Thank you Mark for writing this article and thank you, strakaJA01 for your response! I totally agree with you, I try my very best not to judge anyone because I know how it feels to be unfairly judged and it hurts! But, as you mentioned, sometimes we fall off track and judge others, when we know we shouldn’t. As you said, the moment humans realize how much more successful and how much more we can all flourish from building each other up, the world will become a much better place. Again, thank you for your insight. Took the words right out of my mouth. 🙂

  • Interesting to think of ‘legacy’ in terms of how you treat others in day-to-day business, isn’t it?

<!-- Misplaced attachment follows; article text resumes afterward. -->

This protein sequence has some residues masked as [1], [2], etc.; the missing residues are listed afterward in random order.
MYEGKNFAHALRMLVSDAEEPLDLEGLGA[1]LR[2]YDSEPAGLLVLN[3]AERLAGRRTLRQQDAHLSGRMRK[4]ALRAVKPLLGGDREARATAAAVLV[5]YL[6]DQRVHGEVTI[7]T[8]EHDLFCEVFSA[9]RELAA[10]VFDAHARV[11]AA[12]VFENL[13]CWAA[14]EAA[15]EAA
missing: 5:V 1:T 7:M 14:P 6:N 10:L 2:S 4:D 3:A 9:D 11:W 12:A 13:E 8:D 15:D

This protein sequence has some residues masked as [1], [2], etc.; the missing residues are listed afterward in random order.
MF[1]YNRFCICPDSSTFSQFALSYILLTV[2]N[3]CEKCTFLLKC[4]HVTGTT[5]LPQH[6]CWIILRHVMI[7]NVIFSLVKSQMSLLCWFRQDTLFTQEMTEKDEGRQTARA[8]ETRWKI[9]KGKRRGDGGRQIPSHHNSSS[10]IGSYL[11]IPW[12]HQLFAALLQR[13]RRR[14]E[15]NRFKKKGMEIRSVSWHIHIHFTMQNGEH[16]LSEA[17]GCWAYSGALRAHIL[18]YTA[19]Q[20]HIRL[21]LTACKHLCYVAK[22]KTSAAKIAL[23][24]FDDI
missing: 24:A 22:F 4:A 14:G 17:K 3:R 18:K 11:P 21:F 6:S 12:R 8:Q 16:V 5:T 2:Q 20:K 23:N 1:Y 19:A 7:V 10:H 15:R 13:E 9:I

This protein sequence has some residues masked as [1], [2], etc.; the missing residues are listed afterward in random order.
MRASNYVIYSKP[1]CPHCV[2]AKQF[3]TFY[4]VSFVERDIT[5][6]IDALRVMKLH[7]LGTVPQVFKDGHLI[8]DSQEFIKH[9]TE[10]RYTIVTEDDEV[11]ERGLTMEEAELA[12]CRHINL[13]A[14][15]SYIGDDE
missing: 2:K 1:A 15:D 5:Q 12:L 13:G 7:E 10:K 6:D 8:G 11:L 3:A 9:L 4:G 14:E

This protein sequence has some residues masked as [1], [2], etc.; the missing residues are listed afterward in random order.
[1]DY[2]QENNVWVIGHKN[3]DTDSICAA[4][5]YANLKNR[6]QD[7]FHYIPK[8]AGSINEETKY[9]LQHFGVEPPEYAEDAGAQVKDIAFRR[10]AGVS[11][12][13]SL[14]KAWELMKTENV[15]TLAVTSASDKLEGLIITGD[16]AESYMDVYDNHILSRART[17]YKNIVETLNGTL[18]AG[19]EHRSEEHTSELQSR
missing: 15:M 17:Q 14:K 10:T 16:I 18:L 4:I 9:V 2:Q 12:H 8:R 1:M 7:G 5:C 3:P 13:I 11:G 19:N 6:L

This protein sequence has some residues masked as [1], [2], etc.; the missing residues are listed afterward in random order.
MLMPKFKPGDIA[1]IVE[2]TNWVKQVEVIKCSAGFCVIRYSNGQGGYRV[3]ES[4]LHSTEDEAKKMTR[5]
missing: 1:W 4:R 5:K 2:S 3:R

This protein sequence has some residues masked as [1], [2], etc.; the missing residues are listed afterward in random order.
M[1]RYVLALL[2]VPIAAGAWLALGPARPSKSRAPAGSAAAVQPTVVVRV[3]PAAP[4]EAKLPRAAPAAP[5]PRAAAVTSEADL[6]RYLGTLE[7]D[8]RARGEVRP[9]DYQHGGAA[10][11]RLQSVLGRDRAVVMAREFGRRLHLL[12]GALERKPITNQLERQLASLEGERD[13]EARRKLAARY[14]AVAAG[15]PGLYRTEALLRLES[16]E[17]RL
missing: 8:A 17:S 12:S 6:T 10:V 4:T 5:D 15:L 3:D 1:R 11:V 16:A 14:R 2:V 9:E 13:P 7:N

• asutianna

    I believe many times I have loved without judging and although it has gotten me in many less than favorable situations it has also given me the opportunity to meet and embrace some wonderful and unique people I otherwise would have never known. Being able to love with out judging not only gives you the opportunity to get to know others but gives you the freedom to go through your life with an open and light heart.

  • Kristina Padlo

    This article was particularly inspiring. I’d like to think,
    I would do as the woman did, serve and be kind. I generally don’t have a
    problem being initially loving. I stumble when the voice of others judge before
    me, I have to remind myself to hear my voice first and not be afraid of being judged
    myself. I’ve always tried to live by, treat others how you would like to be

  • And gives you a chance to forgive, or at least not judge, yourself, too, don’t you think?